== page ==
For more than 50 years, Frank Bowling, who turned 86 this past February, has been making abstract paintings that not only push the medium in new directions but also fold in nuanced statements about colonialism, racism, and xenophobia. In the ’70s, Bowling was also known as a critic. For the April 1971 issue of ARTnews, he wrote “It’s Not Enough to Say ‘Black Is Beautiful,’” an essay that focused on the double standards to which black artists were regularly subjected. On the essay’s 50th anniversary, ARTnews enlisted Eric N. Mack, an artist in his mid-30s who works with abstraction, to look at the essay anew. “I feel like we should all feel lucky that Frank Bowling is still with us and showing, and not forgotten,” Mack said.
It is as though what is being said is that whatever black people do in the various areas labeled art is Art—hence Black Art. And various spokesmen make rules to govern this supposed new form of expression.
He’s problematizing the space of Black art. He was able to afford that to his peers. There was a need for that. At that time, art criticism was so highly regarded. There was emotive argument around what it meant to make painting that has been lost on us a bit. He was trying to do things that critics at the time couldn’t do, for this group of artists.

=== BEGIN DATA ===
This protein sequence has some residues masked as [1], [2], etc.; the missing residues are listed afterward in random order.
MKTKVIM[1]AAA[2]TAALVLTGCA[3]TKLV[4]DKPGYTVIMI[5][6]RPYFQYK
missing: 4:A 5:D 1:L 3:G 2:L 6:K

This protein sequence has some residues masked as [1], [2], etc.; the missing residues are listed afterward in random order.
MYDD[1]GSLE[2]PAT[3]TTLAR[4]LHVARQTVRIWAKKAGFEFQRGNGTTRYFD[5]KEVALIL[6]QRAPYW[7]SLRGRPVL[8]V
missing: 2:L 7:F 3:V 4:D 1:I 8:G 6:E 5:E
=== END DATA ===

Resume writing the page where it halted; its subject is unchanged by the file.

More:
It is clear that modernism came into being with the contribution provided by European artists’ discovery of and involvement with African works, and their development of an esthetic and a mythic subject from it. But the point I am trying to make concerns the total “inheritance” which constitutes the American experience and that aspect of it with which black people can now (perhaps they always have) fully identify, due to the politicization of blackness.
With the distance of reading this in 2021, you may not get the system of value at play and the ideological differences. You know, he’s talking about this European understanding versus an American one. Bringing out those differences to give these artists dimension [due]. It’s something that Bowling could do that would inform later critics and writers to look closer at the work of his peers.
William Williams’ work is like Frank Stella’s in not being about memory. It’s about discovery. There is almost no apparent residue, only amazed recognition as these bright abstractions register their charge to the eye and brain.
I like the generosity in observing a little closer—almost a critical look at the past, the biography, the previous exhibitions that informed it. What he’s doing is giving the work back to the artists, to politicize the labor of the time, as well as using the terms as they’re set formally. I think that’s important. It’s important to have a Black artist talking about other Black artists. It’s allowing them to possess themselves and hold their own space, especially in a space where people are devouring without taste.
We have not been able to detect in any kind of universal sense The Black Experience wedged-up in the flat bed between red and green: between say a red stripe and a green stripe.
It was clear he did a job, that this was a task that was important, to separate himself and the subjectivity of his studio. It gives a measure to his voice. He’s arguing for the importance of innovation—that people were trying to make a new kind of art.